Low Current Measurements Application Note Se ries

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Number 100
Application Note
Se­ries
Low Current Measurements
Basic Current Measurements
In a typical circuit (see Figure 1a), a source causes a current (I)
to flow through the circuit. The goal of any electrical current
measurement is to insert an ammeter in series with the circuit so
that the current measured on the ammeter is identical to the cur­
rent originally flowing through the circuit. To do so, the circuit
is broken between points A and B, and the meter is connected
as shown in Figure 1b. In the ideal case, the meter would have
absolutely no effect on the circuit. For practical measurements,
however, several error sources may be present. These error
sources can result in substantial uncertainty in the measurement,
as we will now discuss.
Any ammeter can be modeled to consist of the three separate
circuit elements shown in Figure 1b: a shunt resistance (RSH)
caused by the input cable connected to the meter; a generator of
unwanted current (IC), which represents mainly currents gener­
ated by interconnections; and an internal resistance (R M), which
includes series cable resistance. Note that R M is in series with an
ideal ammeter (MI), having no resistance or current source of
its own.
Figure 1a: A source causes a
current (I) to flow through a
wire between A and B.
Cable Shunt
Resistance
Generated
Currents
RS
RS
A
IM
IS
I
V
I SH
V
IC
V
RS
VM
MI
Circuit Under Test
Equivalent Circuit
IM = V
RS
Indicated
Current
RM
R SH
B
I =
Meter and Internal
Resistance
Current
to be
Measured
VM
RS
Voltage
Burden
Error
Ammeter
Equivalent Circuit
I SH
IC
Shunt
Current
Error
± UM
Generated
Meter
Current
Uncertainty
Error
Figure 1b: When an ammeter and connecting cable are used in place of a
wire, a voltage burden (VM) is developed, which forces a shunt current (ISH)
through the shunt resistance (RSH) of the cable. Unwanted error currents
(IE) are also generated due to various phenomena discussed in the text.
When the ammeter is connected in the circuit to be meas­
ured, the current indicated on the meter is equal to the cur­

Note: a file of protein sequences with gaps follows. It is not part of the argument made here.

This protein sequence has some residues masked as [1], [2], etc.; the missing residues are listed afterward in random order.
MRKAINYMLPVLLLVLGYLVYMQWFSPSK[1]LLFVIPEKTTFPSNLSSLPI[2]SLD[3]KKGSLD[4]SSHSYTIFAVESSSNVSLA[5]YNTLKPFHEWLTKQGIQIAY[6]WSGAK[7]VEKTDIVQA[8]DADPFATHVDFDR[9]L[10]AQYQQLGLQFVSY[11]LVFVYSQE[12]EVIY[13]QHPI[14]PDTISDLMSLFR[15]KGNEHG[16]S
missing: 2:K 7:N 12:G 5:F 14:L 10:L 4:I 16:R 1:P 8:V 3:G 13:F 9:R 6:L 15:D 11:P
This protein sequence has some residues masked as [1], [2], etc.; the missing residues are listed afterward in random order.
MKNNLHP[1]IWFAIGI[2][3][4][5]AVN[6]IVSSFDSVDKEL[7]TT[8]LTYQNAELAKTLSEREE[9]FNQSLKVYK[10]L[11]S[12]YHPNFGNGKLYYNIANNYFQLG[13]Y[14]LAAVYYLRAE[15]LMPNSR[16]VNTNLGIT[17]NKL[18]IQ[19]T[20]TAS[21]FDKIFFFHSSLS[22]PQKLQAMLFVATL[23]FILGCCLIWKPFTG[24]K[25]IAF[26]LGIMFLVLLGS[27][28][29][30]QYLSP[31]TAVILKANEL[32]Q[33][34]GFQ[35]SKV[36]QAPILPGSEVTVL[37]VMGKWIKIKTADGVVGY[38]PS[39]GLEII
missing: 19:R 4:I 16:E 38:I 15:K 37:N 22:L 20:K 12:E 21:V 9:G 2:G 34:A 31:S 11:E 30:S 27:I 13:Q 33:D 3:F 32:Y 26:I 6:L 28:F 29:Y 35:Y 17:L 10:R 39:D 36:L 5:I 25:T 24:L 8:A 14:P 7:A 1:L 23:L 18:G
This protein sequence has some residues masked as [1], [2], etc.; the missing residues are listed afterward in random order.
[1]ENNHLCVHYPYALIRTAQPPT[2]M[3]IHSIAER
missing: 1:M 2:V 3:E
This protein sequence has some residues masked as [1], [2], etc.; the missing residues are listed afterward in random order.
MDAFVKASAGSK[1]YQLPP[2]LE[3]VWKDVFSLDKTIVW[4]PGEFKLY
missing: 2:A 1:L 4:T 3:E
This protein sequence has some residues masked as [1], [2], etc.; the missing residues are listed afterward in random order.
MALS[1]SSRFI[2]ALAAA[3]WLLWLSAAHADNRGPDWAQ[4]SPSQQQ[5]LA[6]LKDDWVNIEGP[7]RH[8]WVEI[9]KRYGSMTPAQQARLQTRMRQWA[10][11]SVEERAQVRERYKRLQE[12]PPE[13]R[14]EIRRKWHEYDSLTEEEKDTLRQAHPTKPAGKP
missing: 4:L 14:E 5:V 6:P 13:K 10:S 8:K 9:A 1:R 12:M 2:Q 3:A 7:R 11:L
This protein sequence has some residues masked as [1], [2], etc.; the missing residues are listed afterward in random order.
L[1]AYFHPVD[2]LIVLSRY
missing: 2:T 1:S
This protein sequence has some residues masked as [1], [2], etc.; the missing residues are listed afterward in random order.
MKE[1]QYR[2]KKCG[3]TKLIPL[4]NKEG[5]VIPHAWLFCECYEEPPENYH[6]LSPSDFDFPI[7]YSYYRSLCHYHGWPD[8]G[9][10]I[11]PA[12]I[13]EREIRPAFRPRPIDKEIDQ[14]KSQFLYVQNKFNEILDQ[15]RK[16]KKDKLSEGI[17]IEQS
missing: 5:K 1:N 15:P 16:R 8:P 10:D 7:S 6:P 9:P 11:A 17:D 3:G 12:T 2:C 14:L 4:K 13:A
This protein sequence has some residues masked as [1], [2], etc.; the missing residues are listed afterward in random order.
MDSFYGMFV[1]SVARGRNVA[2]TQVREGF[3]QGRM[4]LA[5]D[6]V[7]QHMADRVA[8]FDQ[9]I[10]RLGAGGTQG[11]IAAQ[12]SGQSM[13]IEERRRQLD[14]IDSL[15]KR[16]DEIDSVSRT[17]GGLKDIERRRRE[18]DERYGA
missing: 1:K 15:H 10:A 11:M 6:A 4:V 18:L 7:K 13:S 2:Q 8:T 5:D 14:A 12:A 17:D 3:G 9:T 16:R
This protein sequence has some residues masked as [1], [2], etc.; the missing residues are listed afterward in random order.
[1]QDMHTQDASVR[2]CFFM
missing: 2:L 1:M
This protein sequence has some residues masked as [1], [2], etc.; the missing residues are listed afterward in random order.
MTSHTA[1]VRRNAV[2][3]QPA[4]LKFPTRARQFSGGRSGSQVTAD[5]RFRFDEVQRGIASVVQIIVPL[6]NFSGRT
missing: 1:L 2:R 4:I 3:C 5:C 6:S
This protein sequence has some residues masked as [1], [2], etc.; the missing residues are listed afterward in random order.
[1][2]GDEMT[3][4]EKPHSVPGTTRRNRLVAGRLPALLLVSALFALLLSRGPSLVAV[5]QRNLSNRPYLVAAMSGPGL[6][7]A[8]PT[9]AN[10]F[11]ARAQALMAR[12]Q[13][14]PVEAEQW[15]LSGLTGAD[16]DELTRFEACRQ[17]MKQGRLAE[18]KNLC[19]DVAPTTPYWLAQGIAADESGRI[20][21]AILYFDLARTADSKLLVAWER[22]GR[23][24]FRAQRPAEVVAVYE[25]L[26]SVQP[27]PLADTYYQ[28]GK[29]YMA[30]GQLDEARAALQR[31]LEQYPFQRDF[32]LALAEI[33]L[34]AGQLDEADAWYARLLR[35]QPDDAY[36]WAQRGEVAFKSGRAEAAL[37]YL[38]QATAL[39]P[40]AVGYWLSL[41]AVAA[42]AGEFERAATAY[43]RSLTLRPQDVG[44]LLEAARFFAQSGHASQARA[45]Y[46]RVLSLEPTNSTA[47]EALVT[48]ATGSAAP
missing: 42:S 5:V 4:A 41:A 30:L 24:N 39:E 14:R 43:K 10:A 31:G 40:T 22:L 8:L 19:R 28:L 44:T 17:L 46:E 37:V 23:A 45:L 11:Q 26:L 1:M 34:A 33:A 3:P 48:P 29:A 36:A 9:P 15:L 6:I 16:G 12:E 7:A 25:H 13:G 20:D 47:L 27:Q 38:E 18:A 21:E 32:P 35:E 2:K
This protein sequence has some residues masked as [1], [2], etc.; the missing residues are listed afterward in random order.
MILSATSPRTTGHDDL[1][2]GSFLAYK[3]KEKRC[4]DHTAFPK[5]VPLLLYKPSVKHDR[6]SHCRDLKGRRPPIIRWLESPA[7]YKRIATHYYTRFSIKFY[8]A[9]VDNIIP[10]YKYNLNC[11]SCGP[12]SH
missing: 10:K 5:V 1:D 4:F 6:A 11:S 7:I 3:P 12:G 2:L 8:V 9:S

rent that would flow through the circuit without the ammeter
inserted in the circuit, less errors caused by elements in the cir­
cuit model. These errors consist of current flowing through the
model shunt resistance, currents generated by the interconnec­
tions, errors induced by the voltage burden (or drop) across the
entire ammeter model, and the uncertainty of the meter itself.
With measurements of currents in the normal range (typically
>1mA), errors caused by ammeter voltage burden, shunt cur­
rents, and noise current are often small enough to be ignored. In
these cases, the displayed current reading is simply equal to the
actual current plus or minus inherent meter uncertainty, (UM).
Meters designed to measure these normal currents generally con­
sist of a voltmeter circuit that measures the voltage drop across
a shunt resistor inserted in the series with the circuit being meas­
ured. (See the discussion on shunt ammeters that follows.) The
reading provided by the voltmeter is thus directly proportional
to the current flow.
Unfortunately, the voltage burden (input voltage drop) pro­
duced by such meters usually ranges from 200mV to about 2V.
This voltage drop is sufficient to cause errors with current mea­
surements below the normal range. To avoid such large voltage
drops, picoammeters and electrometers use a high gain amplifier
with negative feedback for the input stage. As a result, the voltage
burden is greatly reduced—on the order of 200µV or less. This
low voltage burden reduces both measurement errors and the
minimum shunt cable resistance that must be maintained to pro­
vide a given meter accuracy. Consequently, no special measures
need be taken to obtain unusually high cable resistance.
Typical picoammeters or electrometers that employ feedback
ammeters generally provide sensitivities to 1fA (10 –15A) or less
and typical accuracy of 0.1% to 3%.
Shunt vs. Feedback Ammeters
There are two basic techniques for making low current measure­
ments: the shunt method, and the feedback ammeter technique.
The shunt configuration is used primarily in DMMs (digital